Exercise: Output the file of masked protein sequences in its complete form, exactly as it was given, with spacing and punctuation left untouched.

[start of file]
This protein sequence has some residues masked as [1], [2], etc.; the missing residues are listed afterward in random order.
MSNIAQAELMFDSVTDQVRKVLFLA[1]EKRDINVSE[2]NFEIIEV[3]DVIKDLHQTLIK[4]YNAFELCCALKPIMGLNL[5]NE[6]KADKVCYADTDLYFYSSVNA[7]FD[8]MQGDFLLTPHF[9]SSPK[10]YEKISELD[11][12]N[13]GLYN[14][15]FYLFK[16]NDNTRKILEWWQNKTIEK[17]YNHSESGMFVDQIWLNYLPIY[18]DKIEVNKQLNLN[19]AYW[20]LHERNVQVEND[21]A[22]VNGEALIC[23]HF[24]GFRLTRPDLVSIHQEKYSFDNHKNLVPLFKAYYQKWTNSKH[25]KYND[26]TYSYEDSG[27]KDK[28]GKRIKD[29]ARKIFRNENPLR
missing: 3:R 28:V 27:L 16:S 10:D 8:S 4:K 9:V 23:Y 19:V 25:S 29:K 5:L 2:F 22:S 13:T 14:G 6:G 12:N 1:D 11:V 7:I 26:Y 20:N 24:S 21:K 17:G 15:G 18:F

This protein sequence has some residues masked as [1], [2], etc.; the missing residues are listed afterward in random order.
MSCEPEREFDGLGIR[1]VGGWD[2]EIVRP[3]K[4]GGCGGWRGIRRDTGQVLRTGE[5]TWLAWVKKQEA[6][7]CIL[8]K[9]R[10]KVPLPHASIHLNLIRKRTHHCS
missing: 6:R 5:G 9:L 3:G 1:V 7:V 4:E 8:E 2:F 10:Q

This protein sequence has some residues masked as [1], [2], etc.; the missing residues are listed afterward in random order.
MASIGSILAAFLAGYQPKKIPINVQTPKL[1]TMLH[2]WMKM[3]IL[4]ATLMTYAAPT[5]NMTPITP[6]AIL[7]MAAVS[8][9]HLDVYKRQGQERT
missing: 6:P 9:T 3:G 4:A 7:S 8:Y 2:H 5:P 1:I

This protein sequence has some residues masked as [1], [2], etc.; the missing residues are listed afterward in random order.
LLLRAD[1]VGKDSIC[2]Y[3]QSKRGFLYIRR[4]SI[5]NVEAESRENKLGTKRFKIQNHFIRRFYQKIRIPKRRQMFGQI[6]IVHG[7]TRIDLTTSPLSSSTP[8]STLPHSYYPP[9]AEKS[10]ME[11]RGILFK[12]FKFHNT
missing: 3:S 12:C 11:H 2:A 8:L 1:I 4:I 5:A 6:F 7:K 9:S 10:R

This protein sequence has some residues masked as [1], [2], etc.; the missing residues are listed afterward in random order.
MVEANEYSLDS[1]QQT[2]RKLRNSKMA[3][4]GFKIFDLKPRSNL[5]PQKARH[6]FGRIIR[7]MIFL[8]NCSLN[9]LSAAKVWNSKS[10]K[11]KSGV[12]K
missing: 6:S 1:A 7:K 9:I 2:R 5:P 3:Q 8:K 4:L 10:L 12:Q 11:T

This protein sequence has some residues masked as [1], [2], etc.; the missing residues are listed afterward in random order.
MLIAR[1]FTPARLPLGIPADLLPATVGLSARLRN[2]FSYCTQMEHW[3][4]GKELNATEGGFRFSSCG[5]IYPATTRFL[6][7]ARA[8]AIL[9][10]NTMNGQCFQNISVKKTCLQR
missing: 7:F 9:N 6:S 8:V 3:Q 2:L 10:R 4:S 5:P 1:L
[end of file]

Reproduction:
This protein sequence has some residues masked as [1], [2], etc.; the missing residues are listed afterward in random order.
MSNIAQAELMFDSVTDQVRKVLFLA[1]EKRDINVSE[2]NFEIIEV[3]DVIKDLHQTLIK[4]YNAFELCCALKPIMGLNL[5]NE[6]KADKVCYADTDLYFYSSVNA[7]FD[8]MQGDFLLTPHF[9]SSPK[10]YEKISELD[11][12]N[13]GLYN[14][15]FYLFK[16]NDNTRKILEWWQNKTIEK[17]YNHSESGMFVDQIWLNYLPIY[18]DKIEVNKQLNLN[19]AYW[20]LHERNVQVEND[21]A[22]VNGEALIC[23]HF[24]GFRLTRPDLVSIHQEKYSFDNHKNLVPLFKAYYQKWTNSKH[25]KYND[26]TYSYEDSG[27]KDK[28]GKRIKD[29]ARKIFRNENPLR
missing: 3:R 28:V 27:L 16:S 10:D 8:S 4:K 9:V 23:Y 19:V 25:S 29:K 5:L 2:F 22:S 13:T 14:G 6:G 12:N 1:D 11:V 7:I 26:Y 20:N 24:S 21:K 17:G 15:G 18:F

This protein sequence has some residues masked as [1], [2], etc.; the missing residues are listed afterward in random order.
MSCEPEREFDGLGIR[1]VGGWD[2]EIVRP[3]K[4]GGCGGWRGIRRDTGQVLRTGE[5]TWLAWVKKQEA[6][7]CIL[8]K[9]R[10]KVPLPHASIHLNLIRKRTHHCS
missing: 6:R 5:G 9:L 3:G 1:V 7:V 4:E 8:E 2:F 10:Q

This protein sequence has some residues masked as [1], [2], etc.; the missing residues are listed afterward in random order.
MASIGSILAAFLAGYQPKKIPINVQTPKL[1]TMLH[2]WMKM[3]IL[4]ATLMTYAAPT[5]NMTPITP[6]AIL[7]MAAVS[8][9]HLDVYKRQGQERT
missing: 6:P 9:T 3:G 4:A 7:S 8:Y 2:H 5:P 1:I

This protein sequence has some residues masked as [1], [2], etc.; the missing residues are listed afterward in random order.
LLLRAD[1]VGKDSIC[2]Y[3]QSKRGFLYIRR[4]SI[5]NVEAESRENKLGTKRFKIQNHFIRRFYQKIRIPKRRQMFGQI[6]IVHG[7]TRIDLTTSPLSSSTP[8]STLPHSYYPP[9]AEKS[10]ME[11]RGILFK[12]FKFHNT
missing: 3:S 12:C 11:H 2:A 8:L 1:I 4:I 5:A 6:F 7:K 9:S 10:R

This protein sequence has some residues masked as [1], [2], etc.; the missing residues are listed afterward in random order.
MVEANEYSLDS[1]QQT[2]RKLRNSKMA[3][4]GFKIFDLKPRSNL[5]PQKARH[6]FGRIIR[7]MIFL[8]NCSLN[9]LSAAKVWNSKS[10]K[11]KSGV[12]K
missing: 6:S 1:A 7:K 9:I 2:R 5:P 3:Q 8:K 4:L 10:L 12:Q 11:T

This protein sequence has some residues masked as [1], [2], etc.; the missing residues are listed afterward in random order.
MLIAR[1]FTPARLPLGIPADLLPATVGLSARLRN[2]FSYCTQMEHW[3][4]GKELNATEGGFRFSSCG[5]IYPATTRFL[6][7]ARA[8]AIL[9][10]NTMNGQCFQNISVKKTCLQR
missing: 7:F 9:N 6:S 8:V 3:Q 2:L 10:R 4:S 5:P 1:L